National Book Council chairman Mark Camilleri says Superintendence for Cultural Heritage is denying him access to data on Malta's history in a bid to promote a false historical narrative

In a judicial protest filed on Thursday against the Superintendence and Heritage Malta, Camilleri said the Superintendence had, in May 2013, denied him access to a list – which he had requested to see a month prior under the Freedom of Information Act – of archaeological objects.

The request concerned all archaeological objects under the custody or responsibility of the Superintendence, which date back to between 800 and 1,400 AD.

The Superintendence informed him that it was denying his request on the basis that the information was exempt from the provisions of the Freedom of Information Act, because it was “related to scientific and/or academic research and/or would entail the revealing of information before the research is concluded, which would probably place the agency at an unreasonable disadvantage”.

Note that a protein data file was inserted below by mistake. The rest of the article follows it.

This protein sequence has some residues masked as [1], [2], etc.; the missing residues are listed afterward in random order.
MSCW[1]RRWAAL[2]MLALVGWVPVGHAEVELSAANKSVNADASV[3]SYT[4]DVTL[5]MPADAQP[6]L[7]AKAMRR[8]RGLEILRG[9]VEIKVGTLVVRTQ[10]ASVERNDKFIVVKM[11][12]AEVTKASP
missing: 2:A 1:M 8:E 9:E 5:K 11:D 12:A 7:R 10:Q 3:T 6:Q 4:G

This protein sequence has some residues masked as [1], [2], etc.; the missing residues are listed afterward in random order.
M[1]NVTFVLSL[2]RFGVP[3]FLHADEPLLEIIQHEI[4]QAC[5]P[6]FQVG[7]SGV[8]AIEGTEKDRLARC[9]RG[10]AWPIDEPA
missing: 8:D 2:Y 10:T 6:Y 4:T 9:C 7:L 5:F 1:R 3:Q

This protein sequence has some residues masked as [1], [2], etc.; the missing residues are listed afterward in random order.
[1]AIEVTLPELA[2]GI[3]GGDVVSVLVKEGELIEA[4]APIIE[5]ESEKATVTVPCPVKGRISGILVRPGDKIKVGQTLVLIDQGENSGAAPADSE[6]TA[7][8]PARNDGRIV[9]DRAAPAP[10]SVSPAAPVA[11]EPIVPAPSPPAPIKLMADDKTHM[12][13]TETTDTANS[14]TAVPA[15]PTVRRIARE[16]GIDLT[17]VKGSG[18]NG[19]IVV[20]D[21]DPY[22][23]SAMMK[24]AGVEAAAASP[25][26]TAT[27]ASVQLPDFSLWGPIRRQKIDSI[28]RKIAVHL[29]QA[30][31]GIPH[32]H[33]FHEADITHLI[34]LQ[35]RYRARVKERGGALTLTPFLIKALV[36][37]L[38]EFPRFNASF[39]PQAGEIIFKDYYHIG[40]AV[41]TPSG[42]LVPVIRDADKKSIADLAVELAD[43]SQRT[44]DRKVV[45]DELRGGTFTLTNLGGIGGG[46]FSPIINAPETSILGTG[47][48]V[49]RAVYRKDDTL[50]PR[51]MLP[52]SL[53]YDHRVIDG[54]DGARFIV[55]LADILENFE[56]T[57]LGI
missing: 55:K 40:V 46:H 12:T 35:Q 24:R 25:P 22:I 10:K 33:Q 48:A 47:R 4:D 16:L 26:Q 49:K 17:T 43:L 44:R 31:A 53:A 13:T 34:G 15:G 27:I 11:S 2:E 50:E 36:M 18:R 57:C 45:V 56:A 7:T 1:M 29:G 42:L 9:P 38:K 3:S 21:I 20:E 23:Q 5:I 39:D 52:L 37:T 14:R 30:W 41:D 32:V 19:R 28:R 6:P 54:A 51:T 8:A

Camilleri went on to argue that the reason behind this was to allow the promotion of historical theories which in his “humble opinion” were “completely erroneous and false: that during the Maltese medieval period, there was a continuation in the island’s population after the Arab invasion of 870-871 AD.”


He also said that he was suspecting that the reason behind him being denied access to data which others had been granted permission to see was in order for “a historical narrative, which in [my] considered opinion is a scientific and historical falsity, to be promoted for politico-religious reasons.”